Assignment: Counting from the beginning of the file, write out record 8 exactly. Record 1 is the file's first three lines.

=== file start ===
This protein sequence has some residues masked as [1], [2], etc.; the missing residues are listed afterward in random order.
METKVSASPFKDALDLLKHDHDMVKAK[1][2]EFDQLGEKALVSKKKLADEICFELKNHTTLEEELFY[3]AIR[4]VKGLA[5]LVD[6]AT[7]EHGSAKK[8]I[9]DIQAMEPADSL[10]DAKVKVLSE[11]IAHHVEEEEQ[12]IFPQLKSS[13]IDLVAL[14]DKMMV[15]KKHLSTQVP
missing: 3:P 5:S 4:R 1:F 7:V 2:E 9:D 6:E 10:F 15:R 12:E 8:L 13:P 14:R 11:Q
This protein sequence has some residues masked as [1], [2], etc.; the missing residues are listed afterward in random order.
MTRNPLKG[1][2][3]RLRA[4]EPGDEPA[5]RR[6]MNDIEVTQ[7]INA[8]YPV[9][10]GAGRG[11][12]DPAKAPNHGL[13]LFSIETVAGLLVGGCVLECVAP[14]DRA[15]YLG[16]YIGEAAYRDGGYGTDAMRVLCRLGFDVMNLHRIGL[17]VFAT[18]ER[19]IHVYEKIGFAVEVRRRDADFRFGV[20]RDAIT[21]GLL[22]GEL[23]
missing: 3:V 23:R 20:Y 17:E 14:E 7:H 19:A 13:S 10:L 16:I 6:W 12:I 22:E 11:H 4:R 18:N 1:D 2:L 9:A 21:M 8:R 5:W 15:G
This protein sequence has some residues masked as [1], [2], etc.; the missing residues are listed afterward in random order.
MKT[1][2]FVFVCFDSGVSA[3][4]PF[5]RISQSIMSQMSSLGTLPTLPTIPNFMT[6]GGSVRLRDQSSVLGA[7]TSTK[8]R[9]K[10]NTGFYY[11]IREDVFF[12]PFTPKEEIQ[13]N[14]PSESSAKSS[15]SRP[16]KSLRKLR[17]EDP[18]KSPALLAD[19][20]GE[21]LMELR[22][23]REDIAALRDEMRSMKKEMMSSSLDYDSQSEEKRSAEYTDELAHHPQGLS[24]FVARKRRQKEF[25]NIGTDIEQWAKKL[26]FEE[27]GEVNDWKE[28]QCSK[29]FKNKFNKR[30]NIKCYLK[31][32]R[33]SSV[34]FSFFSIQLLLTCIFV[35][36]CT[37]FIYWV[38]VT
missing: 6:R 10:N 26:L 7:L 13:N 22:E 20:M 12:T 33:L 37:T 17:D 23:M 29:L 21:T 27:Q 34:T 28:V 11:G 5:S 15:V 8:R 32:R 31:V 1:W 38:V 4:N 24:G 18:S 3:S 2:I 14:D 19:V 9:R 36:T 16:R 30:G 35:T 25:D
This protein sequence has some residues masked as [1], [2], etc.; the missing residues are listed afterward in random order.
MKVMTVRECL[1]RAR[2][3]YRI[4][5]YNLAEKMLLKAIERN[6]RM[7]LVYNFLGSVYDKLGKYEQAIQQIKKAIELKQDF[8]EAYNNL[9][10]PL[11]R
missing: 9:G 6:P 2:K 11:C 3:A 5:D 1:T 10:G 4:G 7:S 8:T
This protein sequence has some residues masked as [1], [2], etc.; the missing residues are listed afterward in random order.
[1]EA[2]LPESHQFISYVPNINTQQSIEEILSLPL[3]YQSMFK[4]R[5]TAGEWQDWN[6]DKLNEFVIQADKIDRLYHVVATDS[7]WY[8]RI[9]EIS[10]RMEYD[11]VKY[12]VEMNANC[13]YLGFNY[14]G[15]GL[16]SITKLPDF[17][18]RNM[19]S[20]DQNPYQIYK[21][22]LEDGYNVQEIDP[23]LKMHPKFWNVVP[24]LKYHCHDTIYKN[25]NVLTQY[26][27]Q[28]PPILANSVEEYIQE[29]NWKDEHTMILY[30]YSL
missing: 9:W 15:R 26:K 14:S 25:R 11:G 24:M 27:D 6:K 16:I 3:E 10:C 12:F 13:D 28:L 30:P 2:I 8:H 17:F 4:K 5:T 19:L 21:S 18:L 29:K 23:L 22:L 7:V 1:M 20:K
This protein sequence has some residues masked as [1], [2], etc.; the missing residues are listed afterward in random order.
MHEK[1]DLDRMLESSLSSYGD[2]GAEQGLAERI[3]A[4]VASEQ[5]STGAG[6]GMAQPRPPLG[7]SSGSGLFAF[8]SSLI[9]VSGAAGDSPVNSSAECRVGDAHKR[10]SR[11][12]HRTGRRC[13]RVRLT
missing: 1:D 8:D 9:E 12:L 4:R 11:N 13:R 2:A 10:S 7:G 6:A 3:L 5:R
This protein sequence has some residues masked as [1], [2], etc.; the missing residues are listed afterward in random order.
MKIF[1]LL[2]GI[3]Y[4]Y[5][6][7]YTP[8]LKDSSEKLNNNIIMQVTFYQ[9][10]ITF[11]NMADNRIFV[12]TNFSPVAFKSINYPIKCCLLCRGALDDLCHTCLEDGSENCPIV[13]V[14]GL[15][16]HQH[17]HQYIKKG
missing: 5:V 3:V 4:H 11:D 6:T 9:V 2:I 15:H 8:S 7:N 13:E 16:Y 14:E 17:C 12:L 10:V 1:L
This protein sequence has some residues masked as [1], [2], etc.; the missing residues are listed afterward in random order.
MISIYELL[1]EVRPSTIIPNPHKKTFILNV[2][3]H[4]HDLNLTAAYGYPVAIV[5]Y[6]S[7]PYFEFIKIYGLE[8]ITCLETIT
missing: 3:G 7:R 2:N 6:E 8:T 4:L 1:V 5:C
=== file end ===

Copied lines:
This protein sequence has some residues masked as [1], [2], etc.; the missing residues are listed afterward in random order.
MISIYELL[1]EVRPSTIIPNPHKKTFILNV[2][3]H[4]HDLNLTAAYGYPVAIV[5]Y[6]S[7]PYFEFIKIYGLE[8]ITCLETIT
missing: 3:G 7:R 2:N 6:E 8:T 4:L 1:V 5:C